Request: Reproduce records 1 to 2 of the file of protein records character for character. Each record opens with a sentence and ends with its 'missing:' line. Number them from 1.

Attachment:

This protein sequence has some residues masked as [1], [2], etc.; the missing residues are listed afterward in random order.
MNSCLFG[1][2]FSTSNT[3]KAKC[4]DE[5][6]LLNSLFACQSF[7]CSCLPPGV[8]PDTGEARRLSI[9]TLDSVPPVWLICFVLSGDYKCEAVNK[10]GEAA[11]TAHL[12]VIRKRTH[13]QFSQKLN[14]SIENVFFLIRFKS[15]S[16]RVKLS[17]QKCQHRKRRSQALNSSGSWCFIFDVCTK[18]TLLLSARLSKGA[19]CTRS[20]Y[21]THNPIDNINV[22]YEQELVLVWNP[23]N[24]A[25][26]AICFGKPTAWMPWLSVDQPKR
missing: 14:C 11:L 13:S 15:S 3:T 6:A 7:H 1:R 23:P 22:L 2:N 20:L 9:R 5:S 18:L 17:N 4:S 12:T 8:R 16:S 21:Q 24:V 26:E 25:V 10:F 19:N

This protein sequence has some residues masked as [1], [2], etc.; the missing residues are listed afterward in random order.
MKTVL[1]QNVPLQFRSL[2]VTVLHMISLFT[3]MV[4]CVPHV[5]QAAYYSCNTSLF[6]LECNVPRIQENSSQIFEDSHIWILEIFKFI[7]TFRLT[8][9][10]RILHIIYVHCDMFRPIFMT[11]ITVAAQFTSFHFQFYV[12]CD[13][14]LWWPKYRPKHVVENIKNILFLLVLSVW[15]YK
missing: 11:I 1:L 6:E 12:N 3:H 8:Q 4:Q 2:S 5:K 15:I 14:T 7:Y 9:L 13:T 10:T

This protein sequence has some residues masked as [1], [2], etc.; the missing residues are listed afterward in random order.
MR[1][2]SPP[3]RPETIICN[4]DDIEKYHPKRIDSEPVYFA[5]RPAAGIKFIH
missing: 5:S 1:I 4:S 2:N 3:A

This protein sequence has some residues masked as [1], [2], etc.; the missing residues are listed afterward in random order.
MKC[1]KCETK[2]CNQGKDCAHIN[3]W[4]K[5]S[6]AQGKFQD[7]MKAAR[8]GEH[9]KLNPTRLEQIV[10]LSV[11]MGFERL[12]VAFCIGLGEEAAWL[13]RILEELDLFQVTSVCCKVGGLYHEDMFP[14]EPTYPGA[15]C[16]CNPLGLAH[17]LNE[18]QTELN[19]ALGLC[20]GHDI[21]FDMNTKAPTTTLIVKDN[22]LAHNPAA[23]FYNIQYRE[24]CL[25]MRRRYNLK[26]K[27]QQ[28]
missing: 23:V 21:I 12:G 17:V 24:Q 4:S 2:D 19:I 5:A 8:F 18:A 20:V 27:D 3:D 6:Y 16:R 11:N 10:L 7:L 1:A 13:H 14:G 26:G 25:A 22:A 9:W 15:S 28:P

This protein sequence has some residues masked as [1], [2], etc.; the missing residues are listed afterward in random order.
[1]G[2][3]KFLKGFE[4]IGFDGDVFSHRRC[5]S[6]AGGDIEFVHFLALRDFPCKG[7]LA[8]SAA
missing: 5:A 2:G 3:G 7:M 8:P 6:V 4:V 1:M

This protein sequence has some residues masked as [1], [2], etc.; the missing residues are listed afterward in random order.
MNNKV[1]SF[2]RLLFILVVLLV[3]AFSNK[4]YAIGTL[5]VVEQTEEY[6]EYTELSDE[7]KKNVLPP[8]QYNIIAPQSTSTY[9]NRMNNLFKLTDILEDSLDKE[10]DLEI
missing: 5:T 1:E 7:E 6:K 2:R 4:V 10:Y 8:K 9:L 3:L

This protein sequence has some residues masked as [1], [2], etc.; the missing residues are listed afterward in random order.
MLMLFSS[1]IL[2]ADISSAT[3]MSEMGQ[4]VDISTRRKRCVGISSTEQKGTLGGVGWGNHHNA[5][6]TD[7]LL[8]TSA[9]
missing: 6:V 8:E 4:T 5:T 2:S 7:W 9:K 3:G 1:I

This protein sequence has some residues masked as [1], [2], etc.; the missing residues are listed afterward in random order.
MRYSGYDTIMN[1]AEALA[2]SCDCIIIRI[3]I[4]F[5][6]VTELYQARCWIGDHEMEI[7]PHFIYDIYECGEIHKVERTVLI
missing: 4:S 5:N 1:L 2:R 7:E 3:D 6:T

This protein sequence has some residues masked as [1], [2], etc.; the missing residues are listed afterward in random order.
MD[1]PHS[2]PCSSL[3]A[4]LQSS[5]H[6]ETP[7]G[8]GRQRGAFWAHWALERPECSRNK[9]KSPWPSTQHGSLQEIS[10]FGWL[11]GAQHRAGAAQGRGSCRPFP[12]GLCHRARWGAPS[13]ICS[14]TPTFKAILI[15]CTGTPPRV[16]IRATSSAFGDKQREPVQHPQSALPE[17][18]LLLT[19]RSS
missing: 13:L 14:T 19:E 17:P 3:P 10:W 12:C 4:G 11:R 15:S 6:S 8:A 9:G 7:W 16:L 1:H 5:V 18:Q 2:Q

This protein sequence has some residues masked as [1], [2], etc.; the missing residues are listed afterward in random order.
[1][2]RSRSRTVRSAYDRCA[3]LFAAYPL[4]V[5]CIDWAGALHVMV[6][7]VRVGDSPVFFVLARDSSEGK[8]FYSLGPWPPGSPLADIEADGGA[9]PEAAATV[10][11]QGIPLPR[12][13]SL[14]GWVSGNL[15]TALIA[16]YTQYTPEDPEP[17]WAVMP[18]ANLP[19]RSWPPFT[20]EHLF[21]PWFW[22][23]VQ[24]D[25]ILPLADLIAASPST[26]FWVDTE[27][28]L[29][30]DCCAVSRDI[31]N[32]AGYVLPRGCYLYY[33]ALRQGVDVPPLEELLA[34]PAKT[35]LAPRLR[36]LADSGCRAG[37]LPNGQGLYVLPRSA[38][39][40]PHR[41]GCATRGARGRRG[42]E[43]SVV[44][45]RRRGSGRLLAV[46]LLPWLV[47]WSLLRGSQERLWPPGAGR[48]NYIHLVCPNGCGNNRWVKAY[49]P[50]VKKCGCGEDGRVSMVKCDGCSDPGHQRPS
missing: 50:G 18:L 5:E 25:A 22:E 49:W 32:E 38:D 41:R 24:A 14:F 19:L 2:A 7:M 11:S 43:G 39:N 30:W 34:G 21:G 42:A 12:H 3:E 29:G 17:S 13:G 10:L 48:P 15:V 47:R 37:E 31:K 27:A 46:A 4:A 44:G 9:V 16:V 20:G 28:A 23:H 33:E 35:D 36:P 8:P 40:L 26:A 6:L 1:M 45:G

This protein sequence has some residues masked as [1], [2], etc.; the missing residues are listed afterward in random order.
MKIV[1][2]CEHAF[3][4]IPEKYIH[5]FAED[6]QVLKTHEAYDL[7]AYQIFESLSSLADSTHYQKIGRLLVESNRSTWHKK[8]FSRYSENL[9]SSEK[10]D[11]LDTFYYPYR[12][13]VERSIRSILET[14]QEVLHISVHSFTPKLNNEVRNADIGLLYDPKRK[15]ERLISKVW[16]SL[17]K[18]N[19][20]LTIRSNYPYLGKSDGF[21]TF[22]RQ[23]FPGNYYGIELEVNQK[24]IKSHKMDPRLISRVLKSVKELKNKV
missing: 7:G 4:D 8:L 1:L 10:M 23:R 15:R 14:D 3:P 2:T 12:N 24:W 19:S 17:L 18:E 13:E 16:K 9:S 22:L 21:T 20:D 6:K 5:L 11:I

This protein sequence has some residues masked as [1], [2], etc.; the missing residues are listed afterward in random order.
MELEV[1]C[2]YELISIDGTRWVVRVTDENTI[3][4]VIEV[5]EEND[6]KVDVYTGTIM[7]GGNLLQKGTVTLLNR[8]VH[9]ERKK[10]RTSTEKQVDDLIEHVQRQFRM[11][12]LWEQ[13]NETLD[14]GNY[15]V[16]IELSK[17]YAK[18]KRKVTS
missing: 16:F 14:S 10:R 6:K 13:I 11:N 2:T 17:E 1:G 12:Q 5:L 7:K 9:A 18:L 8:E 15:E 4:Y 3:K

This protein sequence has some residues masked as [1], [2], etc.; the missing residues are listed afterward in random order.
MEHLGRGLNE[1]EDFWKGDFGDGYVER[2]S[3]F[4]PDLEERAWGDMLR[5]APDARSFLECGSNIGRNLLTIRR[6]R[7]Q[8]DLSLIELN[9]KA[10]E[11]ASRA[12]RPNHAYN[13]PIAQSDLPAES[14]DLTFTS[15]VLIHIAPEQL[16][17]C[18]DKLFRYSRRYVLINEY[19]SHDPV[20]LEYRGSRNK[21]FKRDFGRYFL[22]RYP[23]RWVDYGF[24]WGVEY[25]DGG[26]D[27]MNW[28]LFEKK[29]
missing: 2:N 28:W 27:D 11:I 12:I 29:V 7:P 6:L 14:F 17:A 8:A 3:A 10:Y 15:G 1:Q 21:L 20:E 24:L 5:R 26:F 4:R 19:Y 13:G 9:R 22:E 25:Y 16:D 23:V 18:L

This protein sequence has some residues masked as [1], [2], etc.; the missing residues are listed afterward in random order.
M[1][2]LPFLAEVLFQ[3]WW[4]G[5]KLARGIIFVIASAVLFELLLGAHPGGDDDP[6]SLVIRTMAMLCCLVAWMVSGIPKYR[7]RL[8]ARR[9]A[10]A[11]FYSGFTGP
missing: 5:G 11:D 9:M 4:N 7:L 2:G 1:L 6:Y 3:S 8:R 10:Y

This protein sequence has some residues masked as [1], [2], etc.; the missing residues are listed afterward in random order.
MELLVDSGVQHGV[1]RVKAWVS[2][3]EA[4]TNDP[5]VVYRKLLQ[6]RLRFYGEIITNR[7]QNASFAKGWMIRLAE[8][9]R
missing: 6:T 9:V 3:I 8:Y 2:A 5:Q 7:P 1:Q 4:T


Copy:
This protein sequence has some residues masked as [1], [2], etc.; the missing residues are listed afterward in random order.
MNSCLFG[1][2]FSTSNT[3]KAKC[4]DE[5][6]LLNSLFACQSF[7]CSCLPPGV[8]PDTGEARRLSI[9]TLDSVPPVWLICFVLSGDYKCEAVNK[10]GEAA[11]TAHL[12]VIRKRTH[13]QFSQKLN[14]SIENVFFLIRFKS[15]S[16]RVKLS[17]QKCQHRKRRSQALNSSGSWCFIFDVCTK[18]TLLLSARLSKGA[19]CTRS[20]Y[21]THNPIDNINV[22]YEQELVLVWNP[23]N[24]A[25][26]AICFGKPTAWMPWLSVDQPKR
missing: 14:C 11:L 13:S 15:S 3:T 6:A 7:H 1:R 23:P 22:L 2:N 20:L 9:R 5:S 18:L 17:N 4:S 12:T 8:R 16:S 21:Q 24:V 26:E 25:V 10:F 19:N

This protein sequence has some residues masked as [1], [2], etc.; the missing residues are listed afterward in random order.
MKTVL[1]QNVPLQFRSL[2]VTVLHMISLFT[3]MV[4]CVPHV[5]QAAYYSCNTSLF[6]LECNVPRIQENSSQIFEDSHIWILEIFKFI[7]TFRLT[8][9][10]RILHIIYVHCDMFRPIFMT[11]ITVAAQFTSFHFQFYV[12]CD[13][14]LWWPKYRPKHVVENIKNILFLLVLSVW[15]YK
missing: 11:I 1:L 6:E 12:N 3:H 8:Q 4:Q 2:S 5:K 15:I 14:T 7:Y 9:L 13:T 10:T